Meet the researcher
Jeremy’s group studies the neurobiology of language use. Language is probably the most fundamentally human function and it underlies our abilities to do so many different things, that understanding how it works in our brain is an essential problem to solve. Jeremy uses neuroimaging techniques like fMRI to understand what the brain is doing during natural tasks like watching a movie for maximum ecological validity.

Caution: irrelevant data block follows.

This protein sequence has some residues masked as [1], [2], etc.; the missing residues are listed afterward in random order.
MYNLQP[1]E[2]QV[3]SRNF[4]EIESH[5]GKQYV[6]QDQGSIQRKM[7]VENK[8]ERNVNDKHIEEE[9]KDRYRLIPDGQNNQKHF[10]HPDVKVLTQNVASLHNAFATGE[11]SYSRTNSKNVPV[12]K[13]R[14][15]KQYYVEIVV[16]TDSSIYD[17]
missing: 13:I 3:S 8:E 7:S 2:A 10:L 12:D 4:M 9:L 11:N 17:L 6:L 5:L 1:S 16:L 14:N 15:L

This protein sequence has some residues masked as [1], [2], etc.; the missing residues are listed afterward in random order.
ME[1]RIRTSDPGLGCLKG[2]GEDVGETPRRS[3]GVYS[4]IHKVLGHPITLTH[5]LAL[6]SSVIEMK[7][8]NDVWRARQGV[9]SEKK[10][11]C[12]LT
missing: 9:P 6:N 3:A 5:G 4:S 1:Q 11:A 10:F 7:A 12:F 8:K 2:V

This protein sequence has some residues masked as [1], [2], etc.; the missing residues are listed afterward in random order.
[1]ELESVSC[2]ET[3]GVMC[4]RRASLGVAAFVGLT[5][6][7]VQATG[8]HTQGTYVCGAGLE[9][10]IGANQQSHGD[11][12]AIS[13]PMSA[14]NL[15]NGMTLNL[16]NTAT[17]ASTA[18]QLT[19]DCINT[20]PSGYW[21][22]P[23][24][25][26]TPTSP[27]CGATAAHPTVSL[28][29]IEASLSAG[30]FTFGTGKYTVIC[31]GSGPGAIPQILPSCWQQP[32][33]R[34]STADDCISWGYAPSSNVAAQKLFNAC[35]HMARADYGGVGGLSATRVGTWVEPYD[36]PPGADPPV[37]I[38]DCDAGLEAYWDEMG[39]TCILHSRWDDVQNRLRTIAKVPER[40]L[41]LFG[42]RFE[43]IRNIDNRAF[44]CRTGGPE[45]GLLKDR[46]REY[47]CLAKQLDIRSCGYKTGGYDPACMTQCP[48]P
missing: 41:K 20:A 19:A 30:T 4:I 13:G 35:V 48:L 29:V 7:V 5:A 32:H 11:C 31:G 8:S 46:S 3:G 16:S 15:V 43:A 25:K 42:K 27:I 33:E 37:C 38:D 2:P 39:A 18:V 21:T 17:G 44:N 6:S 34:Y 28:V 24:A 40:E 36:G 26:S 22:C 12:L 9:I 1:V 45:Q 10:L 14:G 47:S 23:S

On the web
- Engagement in video and audio narratives: contrasting self-report and physiological measures. Sci Rep, 10 (1), 11298-11298 DOI: 10.1038/s41598-020-68253-2
- Sensorimotor Speech Processing: A Brief Introduction to the Special Issue Brain and Language, 187, 18-18 DOI: 10.1016/j.bandl.2018.11.001
- The hearing ear is always found close to the speaking tongue: Review of the role of the motor system in speech perception. Brain Lang, 164, 77-105 DOI: 10.1016/j.bandl.2016.10.004
- View all publications by Jeremy Skipper